Andrew Yang, a New York entrepreneur and Democrat who hopes to run in the 2020 presidential election, wants to implement a government-run app to reward citizens with “digital social credits” for good behavior, according to his website.
What does this include?
Although not identical, the system echoes of China’s so-called social credit system. Rolled out in 2014, China’s system rates people on everything from breaking laws to how they act in public and what they post on the Internet. It also imposes punishments such as restricting travel by air or train, for people with poor scores.
Under Yang’s proposal, Americans could receive points for activities such as coaching little league or volunteering at a local homeless shelter. He likens it to banking or retail rewards programs.
His website states:
“As individuals rack up DSCs, they would have both a permanent balance they’ve earned over their lifetime and a current balance. They could cash the points in for experiences, purchases with participating vendors, support for causes, and transfer points to others for special occasions. As their permanent balance gets higher, they might qualify for various perks like throwing a pitch at a local ballgame, an audience with their local Congressperson or meeting their state’s most civic-minded athlete or celebrity.”
“The most socially detached would be the most likely to ignore all of this. But many people love rewards and feeling valued.”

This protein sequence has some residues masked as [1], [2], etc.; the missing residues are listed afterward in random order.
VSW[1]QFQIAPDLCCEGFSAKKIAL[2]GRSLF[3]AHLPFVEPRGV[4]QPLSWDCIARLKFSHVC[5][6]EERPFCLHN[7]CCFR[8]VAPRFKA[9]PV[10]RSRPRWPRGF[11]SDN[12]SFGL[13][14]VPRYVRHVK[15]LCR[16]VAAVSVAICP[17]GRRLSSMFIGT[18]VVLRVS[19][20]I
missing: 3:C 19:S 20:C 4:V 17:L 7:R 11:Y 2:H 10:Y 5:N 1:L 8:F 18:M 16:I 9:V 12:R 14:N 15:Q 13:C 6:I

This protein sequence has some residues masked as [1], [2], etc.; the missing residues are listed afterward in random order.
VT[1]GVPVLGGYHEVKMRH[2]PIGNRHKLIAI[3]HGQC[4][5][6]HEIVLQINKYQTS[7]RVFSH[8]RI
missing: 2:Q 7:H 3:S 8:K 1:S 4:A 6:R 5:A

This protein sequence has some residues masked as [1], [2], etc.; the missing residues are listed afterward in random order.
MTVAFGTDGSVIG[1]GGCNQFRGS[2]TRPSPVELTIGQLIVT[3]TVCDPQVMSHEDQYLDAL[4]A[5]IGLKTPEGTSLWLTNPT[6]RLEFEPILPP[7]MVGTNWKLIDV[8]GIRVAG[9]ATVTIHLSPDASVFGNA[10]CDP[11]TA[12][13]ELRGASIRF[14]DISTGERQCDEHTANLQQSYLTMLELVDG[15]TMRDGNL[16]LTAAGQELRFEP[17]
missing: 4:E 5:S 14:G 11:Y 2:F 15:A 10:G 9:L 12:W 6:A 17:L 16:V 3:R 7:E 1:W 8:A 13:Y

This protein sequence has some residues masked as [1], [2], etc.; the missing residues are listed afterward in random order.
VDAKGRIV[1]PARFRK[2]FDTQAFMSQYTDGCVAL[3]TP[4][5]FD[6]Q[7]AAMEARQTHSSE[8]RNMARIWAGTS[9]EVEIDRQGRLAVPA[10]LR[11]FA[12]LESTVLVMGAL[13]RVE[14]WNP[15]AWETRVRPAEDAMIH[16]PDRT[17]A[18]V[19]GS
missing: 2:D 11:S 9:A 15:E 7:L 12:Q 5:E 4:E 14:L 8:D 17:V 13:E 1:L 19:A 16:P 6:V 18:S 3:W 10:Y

Yang campaign chairman Matter Shinners told The Daily Caller that punishments are not a part of his proposal.
"My understanding of the Chinese system (which is admittedly limited) is that it’s more of a rating that’s externally imposed based on a number of non-opt-in factors, almost like a credit rating, and collates information captured from public surveillance, economic and social media activity, etc… to create a ‘score’ that would then, possibly, be used to ‘blacklist’ people from certain activities," he wrote in an email to the news outlet. "Under my understanding, the Chinese system is more of a score/rating than a system of credits. Andrew’s platform calls for a system that’s much more akin to time banking, or to points that people earn on their credit cards. There’s no general monitoring of individual activity, and no scraping of social media sites to see what people are up to. Instead, activities such as volunteering or helping your neighbors would earn you credits that could then be traded with others for receiving similar help. For example, I spend 4 hours/week coaching a hockey team in my community, and I use the credits I earn to have a local electrician (who possibly has a kid on the team) help me install a garage door opener. There would also be backing by the federal government for conversion to currency (that would be taxed), or traded in for “fun” activities (such as getting to attend a bill signing)."
In addition to social credits, Yang advocates on his website for a “Universal Basic Income.” Under the plan, the federal government would give “ $1,000 per month, or $12,000 per year, to all U.S. citizens between the ages of 18 and 64. Yes, that means you and everyone you know would get another $1,000/month every month from the U.S. government, no questions asked,” according to his website.
Yang claims that new technologies could place one out of three American workers at risk of losing their jobs.